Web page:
One of the main things that makes Fargo unique is its setting. If it had been set in L.A. or New York, it might've been a somewhat more typical crime drama. But the fact that it's set in an out-of-the-way area, like small-town Minnesota (though Minneapolis isn't quite so small), helps make it more unsettling.
It changes everything—the way the characters talk, the way they relate to each other, the things they value, and… did we mention the way they talk? It helps make the whole texture and vibe of the movie genuinely different. The Minnesota accents constantly remind us where we are.
Questions About Visions of the North Country
Does Fargo portray Minnesota (and North Dakota, since that's where Jerry goes briefly at the beginning) in a positive or negative light? Some mixture of the two?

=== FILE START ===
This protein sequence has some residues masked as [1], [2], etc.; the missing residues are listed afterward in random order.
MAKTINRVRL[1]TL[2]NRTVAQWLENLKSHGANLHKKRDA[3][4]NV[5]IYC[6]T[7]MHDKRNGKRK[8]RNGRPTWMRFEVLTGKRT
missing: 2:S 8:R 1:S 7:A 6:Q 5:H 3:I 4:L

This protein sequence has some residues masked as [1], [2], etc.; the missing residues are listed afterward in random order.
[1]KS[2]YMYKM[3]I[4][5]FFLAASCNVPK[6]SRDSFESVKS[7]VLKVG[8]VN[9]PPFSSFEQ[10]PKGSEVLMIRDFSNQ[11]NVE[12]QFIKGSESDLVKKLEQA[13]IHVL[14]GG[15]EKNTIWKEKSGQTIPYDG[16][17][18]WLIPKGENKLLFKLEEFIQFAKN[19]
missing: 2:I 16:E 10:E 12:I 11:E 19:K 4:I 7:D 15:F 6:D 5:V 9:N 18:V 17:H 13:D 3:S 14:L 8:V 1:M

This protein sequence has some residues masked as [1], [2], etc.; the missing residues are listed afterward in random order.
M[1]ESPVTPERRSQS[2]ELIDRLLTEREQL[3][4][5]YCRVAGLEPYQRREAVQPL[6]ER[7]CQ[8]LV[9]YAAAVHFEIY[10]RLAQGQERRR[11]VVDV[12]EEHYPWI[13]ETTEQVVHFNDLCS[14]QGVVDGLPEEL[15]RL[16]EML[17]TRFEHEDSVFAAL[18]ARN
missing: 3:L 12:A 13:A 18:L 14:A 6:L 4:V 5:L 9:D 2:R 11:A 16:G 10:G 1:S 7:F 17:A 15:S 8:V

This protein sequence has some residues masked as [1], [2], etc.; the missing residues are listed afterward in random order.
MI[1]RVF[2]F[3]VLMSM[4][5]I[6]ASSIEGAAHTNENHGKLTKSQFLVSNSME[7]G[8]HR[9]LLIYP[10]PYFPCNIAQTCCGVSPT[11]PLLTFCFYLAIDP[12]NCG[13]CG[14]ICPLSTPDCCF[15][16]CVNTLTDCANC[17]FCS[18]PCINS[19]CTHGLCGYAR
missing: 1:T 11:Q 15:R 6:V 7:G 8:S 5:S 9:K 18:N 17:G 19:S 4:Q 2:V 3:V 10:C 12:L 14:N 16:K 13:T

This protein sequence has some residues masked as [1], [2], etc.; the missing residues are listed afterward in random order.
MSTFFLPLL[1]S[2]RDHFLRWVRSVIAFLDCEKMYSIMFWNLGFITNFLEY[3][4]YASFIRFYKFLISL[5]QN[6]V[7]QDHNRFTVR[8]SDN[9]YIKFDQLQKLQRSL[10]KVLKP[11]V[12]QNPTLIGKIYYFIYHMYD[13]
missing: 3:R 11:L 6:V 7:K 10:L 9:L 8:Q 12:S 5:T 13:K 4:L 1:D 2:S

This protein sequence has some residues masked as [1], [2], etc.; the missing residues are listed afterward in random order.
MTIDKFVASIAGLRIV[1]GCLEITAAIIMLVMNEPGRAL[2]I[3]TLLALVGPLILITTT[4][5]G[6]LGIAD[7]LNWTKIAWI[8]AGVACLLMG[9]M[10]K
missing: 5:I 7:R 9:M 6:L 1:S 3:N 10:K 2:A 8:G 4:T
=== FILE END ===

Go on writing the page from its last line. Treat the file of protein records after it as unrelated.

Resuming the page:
How would the movie have been different if it had been set in a more typical location for a crime drama—like New York, Los Angeles, or Chicago?
Is the movie condescending towards people from Minnesota? How would you feel about if you were from there (or if you are from there)?
Is the movie's version of Minnesota all that different from other parts of America? What are some of the contrasts and similarities you can think of?
Chew on This
The film suggests that "Minnesota nice" is just a screen for fear and resentment bubbling below the surface.
The image of Marge and Norm cozying up in bed is the film's antidote for the cold and barren landscape outside.